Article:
For the last couple weeks I have been using a freeware program called Network Magic to manage the resources on my network. Even though networks have become easier to set up and run, their ongoing administration can be a bit trying at times. However, by installing this program on each machine on your network, you can look at the overall system and see what maintenance has to be done.

The greatest feature of this program, in my opinion, is the Network Map. This gives you a comprehensive overview of every device on the network and its status. By looking at this, you can see whether any computer needs to update Windows, virus definitions, its firewall, and the like. It will also tell you what peripherals (such as printers) are attached to those machines (and whether they are available to other users on the network), whether your router is functioning properly, and whether there are any connection problems. To the right of the map is a Details window that will give you more specific information about the device highlighted on the map. These details include: its name on the network, IP address, type of connection (wired or wireless, and info on the network card), MAC address, operating system and version, amount of RAM, and type of processor.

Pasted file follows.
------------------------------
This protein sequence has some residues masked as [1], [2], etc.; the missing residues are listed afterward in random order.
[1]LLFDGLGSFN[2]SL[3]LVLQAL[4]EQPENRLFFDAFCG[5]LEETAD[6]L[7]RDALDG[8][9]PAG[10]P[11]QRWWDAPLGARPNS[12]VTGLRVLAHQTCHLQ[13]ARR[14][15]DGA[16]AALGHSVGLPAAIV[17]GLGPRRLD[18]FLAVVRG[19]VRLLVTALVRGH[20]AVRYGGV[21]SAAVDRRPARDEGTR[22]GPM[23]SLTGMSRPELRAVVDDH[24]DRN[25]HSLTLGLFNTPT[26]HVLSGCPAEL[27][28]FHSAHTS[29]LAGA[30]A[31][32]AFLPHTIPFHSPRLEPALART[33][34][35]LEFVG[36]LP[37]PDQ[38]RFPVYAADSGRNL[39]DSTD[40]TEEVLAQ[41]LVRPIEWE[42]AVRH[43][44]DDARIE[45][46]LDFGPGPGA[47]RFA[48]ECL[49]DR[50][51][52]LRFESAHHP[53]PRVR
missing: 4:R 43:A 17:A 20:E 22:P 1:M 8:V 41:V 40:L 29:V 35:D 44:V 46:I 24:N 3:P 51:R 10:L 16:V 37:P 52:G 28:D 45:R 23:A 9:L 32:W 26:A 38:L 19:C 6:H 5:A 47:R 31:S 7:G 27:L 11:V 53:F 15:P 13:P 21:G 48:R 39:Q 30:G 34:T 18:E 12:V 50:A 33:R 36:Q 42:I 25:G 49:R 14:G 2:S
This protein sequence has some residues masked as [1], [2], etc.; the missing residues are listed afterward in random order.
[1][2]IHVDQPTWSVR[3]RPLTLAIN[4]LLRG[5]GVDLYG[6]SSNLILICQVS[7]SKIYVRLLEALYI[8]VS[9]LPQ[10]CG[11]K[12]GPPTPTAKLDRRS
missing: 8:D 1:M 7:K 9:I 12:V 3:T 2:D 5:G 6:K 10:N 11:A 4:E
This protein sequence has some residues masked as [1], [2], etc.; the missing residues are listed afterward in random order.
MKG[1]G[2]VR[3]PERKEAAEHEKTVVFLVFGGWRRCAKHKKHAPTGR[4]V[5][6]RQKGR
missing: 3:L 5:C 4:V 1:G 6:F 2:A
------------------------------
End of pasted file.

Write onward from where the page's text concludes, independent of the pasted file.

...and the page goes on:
Then there is the Network Tasks screen. From there you can test your Internet connection speed, troubleshoot a network connection problem, add a device to the network (Network Magic’s Instant Device Discovery (IDDI) recognizes and enables management of hundreds of devices with IP addresses, including VoIP adaptors, network storage devices and scanners), share a printer, manage wireless connections (from a laptop), or view recent activity on the network.

There is also a Premium version of the software (available for $29.99) that can give you remote access to files via a secure web site, a daily Internet use report (for keeping an eye on employees), management of shared files, and the like. This version comes with licenses for 3, 5 or 8 computers, so you don’t have to buy a separate copy for each machine. This program is also designed for smaller networks (thus the license stopping at 8 machines), and the publisher warns that, “in the testing we’ve done with Network Magic, some performance degradation has been seen in network configurations containing more than 8 PCs. We’re working on improving the performance of Network Magic on these networks for upcoming versions.” Thus this program is meant more for us solos and small firms.

Download the software onto one of your machines and see what you think. I have been running it for a while with no hitches, and it has been quite helpful.